Government outlines plan to ban letting agency fees
Letting agents will be banned from charging sky-high fees to tenants under Government plans published today.
Under the proposals, agents could be fined £5,000 by the civil courts if they are caught charging fees.
Those who repeat the offence within five years will face criminal charges or a fine of up to £30,000.
Communities Secretary Sajid Javid said the Government wanted to stop tenants being “hit by surprise fees”.
The draft Tenant Fees Bill will also lay out plans to cap rental deposits at no more than one week’s rent and security deposits at no more than six week’s rent.
According to housing charity Shelter, letting agency fees are on average £300 per tenant and can rise above an eye-watering £500.
To compound the issue, the fees are often not clearly or consistently explained, leaving tenants paying out unexpectedly.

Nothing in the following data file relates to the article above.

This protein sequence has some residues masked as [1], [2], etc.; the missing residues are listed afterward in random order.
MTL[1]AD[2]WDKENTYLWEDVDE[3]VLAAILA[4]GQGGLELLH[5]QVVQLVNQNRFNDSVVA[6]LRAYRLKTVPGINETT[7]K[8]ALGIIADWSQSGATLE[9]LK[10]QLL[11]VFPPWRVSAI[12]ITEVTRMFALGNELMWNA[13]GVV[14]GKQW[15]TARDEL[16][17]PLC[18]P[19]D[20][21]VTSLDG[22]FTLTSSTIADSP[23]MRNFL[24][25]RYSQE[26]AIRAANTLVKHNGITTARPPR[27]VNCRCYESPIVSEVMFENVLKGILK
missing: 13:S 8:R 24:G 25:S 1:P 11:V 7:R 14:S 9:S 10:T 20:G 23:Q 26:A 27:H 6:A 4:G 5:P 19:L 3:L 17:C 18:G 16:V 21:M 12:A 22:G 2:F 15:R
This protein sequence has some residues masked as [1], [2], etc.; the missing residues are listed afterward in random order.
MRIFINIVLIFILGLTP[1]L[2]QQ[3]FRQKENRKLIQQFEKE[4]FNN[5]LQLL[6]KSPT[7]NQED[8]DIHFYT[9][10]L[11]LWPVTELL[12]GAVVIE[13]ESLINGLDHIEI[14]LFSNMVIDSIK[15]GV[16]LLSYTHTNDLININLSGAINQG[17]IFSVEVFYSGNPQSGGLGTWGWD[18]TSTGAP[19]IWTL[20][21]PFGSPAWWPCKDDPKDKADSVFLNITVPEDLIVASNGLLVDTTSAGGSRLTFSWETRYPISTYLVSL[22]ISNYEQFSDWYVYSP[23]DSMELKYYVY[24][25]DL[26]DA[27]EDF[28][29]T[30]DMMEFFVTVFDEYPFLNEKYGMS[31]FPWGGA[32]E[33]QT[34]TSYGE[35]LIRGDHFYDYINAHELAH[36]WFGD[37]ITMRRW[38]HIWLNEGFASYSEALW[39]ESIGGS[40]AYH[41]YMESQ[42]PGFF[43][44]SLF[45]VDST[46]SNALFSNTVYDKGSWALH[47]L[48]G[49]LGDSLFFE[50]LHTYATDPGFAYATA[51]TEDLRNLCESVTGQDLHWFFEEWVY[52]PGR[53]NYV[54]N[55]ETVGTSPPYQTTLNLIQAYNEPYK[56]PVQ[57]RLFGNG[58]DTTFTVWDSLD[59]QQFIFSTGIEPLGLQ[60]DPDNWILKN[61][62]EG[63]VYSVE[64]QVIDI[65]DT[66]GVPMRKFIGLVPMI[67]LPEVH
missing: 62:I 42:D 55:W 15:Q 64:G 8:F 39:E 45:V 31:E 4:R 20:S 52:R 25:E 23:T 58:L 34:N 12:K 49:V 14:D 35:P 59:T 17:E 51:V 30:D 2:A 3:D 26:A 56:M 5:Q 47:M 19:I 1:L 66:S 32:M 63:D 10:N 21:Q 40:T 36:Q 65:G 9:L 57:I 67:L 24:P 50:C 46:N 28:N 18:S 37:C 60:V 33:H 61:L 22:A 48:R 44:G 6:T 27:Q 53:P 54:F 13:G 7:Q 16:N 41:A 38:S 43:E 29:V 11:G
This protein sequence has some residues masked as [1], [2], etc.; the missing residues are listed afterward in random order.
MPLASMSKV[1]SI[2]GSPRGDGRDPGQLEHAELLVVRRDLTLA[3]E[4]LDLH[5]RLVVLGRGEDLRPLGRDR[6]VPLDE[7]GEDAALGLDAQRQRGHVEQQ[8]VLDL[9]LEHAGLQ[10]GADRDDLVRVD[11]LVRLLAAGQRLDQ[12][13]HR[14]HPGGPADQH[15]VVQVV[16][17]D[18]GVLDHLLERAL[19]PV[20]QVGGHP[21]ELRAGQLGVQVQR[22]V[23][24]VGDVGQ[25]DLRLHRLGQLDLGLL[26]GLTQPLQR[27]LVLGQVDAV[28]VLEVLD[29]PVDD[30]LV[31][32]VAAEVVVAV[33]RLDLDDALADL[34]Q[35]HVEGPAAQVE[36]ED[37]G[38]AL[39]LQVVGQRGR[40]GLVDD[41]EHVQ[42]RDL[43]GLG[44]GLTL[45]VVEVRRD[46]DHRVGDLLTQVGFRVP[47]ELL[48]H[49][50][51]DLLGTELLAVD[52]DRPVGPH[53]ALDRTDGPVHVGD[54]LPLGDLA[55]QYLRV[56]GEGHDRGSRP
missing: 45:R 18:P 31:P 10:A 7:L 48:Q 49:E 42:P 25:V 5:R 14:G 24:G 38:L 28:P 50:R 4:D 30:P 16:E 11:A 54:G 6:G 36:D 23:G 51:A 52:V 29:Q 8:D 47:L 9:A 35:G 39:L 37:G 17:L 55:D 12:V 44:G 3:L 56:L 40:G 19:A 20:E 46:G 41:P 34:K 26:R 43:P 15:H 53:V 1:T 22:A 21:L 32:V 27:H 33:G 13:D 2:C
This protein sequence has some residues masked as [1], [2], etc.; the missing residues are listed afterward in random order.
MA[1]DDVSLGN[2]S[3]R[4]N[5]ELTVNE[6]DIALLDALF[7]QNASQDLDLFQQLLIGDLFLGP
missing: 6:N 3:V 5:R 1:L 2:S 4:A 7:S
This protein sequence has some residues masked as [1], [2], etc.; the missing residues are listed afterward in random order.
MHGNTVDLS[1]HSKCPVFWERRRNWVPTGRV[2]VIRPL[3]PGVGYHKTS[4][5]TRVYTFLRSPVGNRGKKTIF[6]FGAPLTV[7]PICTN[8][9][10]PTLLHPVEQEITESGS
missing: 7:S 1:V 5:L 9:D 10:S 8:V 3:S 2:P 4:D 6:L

Mr Javid said: Tenants should no longer be hit by surprise fees they may struggle to afford and should only be required to pay their rent alongside a refundable deposit.
"We’re delivering on our promise to ban letting agent fees, alongside other measures to make renting fairer and increase protection for renters."
The Government has also launched a consultation on forcing letting agents to sign up to money protection schemes to protect landlord and tenant cash.
Responding to the announcement, Shadow Housing Secretary John Healey said: “Four years on from when I first suggested that the Government ban letting fees for tenants, Ministers are only now publishing a consultation.
“They should get on and put this ban on fees into law, and then adopt Labour’s other proposals to protect and empower private renters –new minimum standards, controls on rent rises and three-year tenancies.”